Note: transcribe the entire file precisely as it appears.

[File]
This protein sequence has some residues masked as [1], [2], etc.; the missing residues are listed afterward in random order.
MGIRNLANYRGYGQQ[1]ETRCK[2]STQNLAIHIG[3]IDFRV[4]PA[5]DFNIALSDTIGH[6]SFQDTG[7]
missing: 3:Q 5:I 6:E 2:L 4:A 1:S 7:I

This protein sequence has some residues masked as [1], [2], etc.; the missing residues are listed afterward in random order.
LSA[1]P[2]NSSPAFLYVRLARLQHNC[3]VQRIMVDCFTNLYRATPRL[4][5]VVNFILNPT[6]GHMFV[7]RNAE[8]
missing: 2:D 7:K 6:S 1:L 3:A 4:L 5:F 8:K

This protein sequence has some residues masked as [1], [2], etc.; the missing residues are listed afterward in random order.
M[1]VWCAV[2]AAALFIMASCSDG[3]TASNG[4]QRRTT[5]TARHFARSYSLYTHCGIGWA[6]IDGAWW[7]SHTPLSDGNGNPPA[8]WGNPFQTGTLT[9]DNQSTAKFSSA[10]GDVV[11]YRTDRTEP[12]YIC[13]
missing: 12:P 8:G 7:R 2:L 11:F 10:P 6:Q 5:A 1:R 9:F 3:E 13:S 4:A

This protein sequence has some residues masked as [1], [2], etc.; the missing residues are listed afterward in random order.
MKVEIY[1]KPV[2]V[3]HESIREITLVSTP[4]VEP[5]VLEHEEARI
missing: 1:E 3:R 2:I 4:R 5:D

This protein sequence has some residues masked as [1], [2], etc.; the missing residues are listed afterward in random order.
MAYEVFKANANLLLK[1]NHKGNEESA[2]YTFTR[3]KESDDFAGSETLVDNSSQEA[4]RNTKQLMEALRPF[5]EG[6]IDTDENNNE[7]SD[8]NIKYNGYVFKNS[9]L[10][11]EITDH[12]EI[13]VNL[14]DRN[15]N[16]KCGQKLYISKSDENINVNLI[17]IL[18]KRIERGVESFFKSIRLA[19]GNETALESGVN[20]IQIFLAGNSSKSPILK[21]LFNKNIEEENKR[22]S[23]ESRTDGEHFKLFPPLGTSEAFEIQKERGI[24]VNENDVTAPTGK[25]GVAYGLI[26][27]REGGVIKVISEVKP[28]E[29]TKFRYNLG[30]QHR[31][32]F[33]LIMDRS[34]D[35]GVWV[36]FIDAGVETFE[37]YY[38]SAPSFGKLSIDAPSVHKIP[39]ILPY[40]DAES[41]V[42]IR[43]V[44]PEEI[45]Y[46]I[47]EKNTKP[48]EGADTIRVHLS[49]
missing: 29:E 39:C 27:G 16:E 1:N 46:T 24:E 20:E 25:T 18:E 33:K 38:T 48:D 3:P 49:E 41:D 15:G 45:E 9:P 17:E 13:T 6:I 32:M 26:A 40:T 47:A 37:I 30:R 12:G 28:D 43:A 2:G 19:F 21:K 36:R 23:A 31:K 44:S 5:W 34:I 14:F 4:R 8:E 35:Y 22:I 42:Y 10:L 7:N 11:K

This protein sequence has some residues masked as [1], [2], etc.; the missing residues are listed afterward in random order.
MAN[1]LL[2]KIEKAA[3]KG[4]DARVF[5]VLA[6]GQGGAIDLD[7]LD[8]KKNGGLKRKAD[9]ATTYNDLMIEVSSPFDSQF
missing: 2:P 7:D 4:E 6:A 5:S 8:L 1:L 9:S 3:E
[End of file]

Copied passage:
This protein sequence has some residues masked as [1], [2], etc.; the missing residues are listed afterward in random order.
MGIRNLANYRGYGQQ[1]ETRCK[2]STQNLAIHIG[3]IDFRV[4]PA[5]DFNIALSDTIGH[6]SFQDTG[7]
missing: 3:Q 5:I 6:E 2:L 4:A 1:S 7:I

This protein sequence has some residues masked as [1], [2], etc.; the missing residues are listed afterward in random order.
LSA[1]P[2]NSSPAFLYVRLARLQHNC[3]VQRIMVDCFTNLYRATPRL[4][5]VVNFILNPT[6]GHMFV[7]RNAE[8]
missing: 2:D 7:K 6:S 1:L 3:A 4:L 5:F 8:K

This protein sequence has some residues masked as [1], [2], etc.; the missing residues are listed afterward in random order.
M[1]VWCAV[2]AAALFIMASCSDG[3]TASNG[4]QRRTT[5]TARHFARSYSLYTHCGIGWA[6]IDGAWW[7]SHTPLSDGNGNPPA[8]WGNPFQTGTLT[9]DNQSTAKFSSA[10]GDVV[11]YRTDRTEP[12]YIC[13]
missing: 12:P 8:G 7:R 2:L 11:F 10:P 6:Q 5:A 1:R 9:F 3:E 13:S 4:A

This protein sequence has some residues masked as [1], [2], etc.; the missing residues are listed afterward in random order.
MKVEIY[1]KPV[2]V[3]HESIREITLVSTP[4]VEP[5]VLEHEEARI
missing: 1:E 3:R 2:I 4:R 5:D

This protein sequence has some residues masked as [1], [2], etc.; the missing residues are listed afterward in random order.
MAYEVFKANANLLLK[1]NHKGNEESA[2]YTFTR[3]KESDDFAGSETLVDNSSQEA[4]RNTKQLMEALRPF[5]EG[6]IDTDENNNE[7]SD[8]NIKYNGYVFKNS[9]L[10][11]EITDH[12]EI[13]VNL[14]DRN[15]N[16]KCGQKLYISKSDENINVNLI[17]IL[18]KRIERGVESFFKSIRLA[19]GNETALESGVN[20]IQIFLAGNSSKSPILK[21]LFNKNIEEENKR[22]S[23]ESRTDGEHFKLFPPLGTSEAFEIQKERGI[24]VNENDVTAPTGK[25]GVAYGLI[26][27]REGGVIKVISEVKP[28]E[29]TKFRYNLG[30]QHR[31][32]F[33]LIMDRS[34]D[35]GVWV[36]FIDAGVETFE[37]YY[38]SAPSFGKLSIDAPSVHKIP[39]ILPY[40]DAES[41]V[42]IR[43]V[44]PEEI[45]Y[46]I[47]EKNTKP[48]EGADTIRVHLS[49]
missing: 29:E 39:C 27:G 16:E 1:N 46:T 24:E 20:E 25:T 18:E 33:K 38:T 48:D 3:P 49:E 41:D 15:G 45:E 9:P 17:E 13:T 6:I 32:M 26:A 40:T 47:A 37:I 30:R 12:G 28:D 43:A 2:G 19:F 21:K 36:R 23:A 31:K 44:S 5:W 34:I 14:F 4:R 8:E 35:Y 22:I 42:Y 10:L 7:N 11:K

This protein sequence has some residues masked as [1], [2], etc.; the missing residues are listed afterward in random order.
MAN[1]LL[2]KIEKAA[3]KG[4]DARVF[5]VLA[6]GQGGAIDLD[7]LD[8]KKNGGLKRKAD[9]ATTYNDLMIEVSSPFDSQF
missing: 2:P 7:D 4:E 6:A 5:S 8:L 1:L 9:S 3:E